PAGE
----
That's why I prefer to focus on the present. If you have one good day, nobody can take that away from you."
The Grand Concourse
She'll be one tough baby. If I decide to keep her, that is.
Measures of Sorrow
"You can't use the word transgression on a date. You sound like Reinhold Niebuhr."
Shell Game with Organs
At seventeen I would have traded a lung for a blow job, but at forty-one a kidney for love seems like a risky venture.
it's another great collection from an author who is really making me crave short stories. how far i have come...
i was prepared for it, since so many of the reviews on here have been thumbs-down; people expeunlike The Secret History, this book has some problems.
i was prepared for it, since so many of the reviews on here have been thumbs-down; people expecting a donna tartt or a gillian flynn and getting something altogether different. and i can't say i hated it - it's a very fast read, and it was a fine summer diversion, but it takes some frustrating shortcuts down build-the-suspense road.
nica baker is sixteen when she is murdered on the grounds of chandler academy, a prep school in hartford, connecticut. shortly thereafter, another student kills himself, leaving an incriminating suicide note and the case is officially closed. nica's older sister grace; the shy and cautious opposite to her wild and popular whirlwind, was about to go off to college, but nica's death has rocked her out of orbit and into grief allayed by the narcotizing arms of prescription medication. while her parents fight, drink, and separate, grace makes a lousy decision to attend nica's ex's fourth of july party dressed as nica, and wakes up the next day hungover, newly deflowered, and pregnant with no memory of the sexual act, but with a memory of seeing nica's ghost.
she makes herself a deal - she will either find nica's real killer before her first trimester elapses, and abort the baby, or if she fails, she will raise the baby as a sort of apology/tribute to nica's memory.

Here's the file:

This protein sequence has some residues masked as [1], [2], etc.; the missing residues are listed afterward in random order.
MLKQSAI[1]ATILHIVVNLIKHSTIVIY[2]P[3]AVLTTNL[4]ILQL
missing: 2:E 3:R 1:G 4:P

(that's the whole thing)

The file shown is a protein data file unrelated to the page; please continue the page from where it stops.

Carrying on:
so, off she goes, in all her 17-year-old investigative fervor, and she discovers all of nica's secrets along with some of her own.
the other blurb on this is Megan Abbott meets Twin Peaks.
i'm not sure where the twin peaks comes into play here. except in the "pretty popular high school girl with sexual secrets gets murdered." which is not a concept owned by david lynch. although i did like where grace points out the cliche of it all, especially her deflating of the "homecoming queen" mythos.
for the most part, it's a fun and twisty thriller. some of it is predictable, some less so. it's one of those "everyone's got secrets, so everyone's a suspect" stories, and i think anolik did a good job strewing suspicion all over the place. the problem is an overreliance upon surfacing memories. grace spent the period following nica's death abusing prescription medication, so she has very few clear memories of that hazy time and she has filled in the blanks with assumptions that are mostly inaccurate. and every time she uncovers a clue or a secret, she suddenly remembers an incident that supports or enhances this "new" knowledge. you can get away with that technique once in a book. use it more than that and it starts feeling contrived. (see blair's review for a better version of what i have just said - of how Grace seems to experience memories like other people experience seizures.)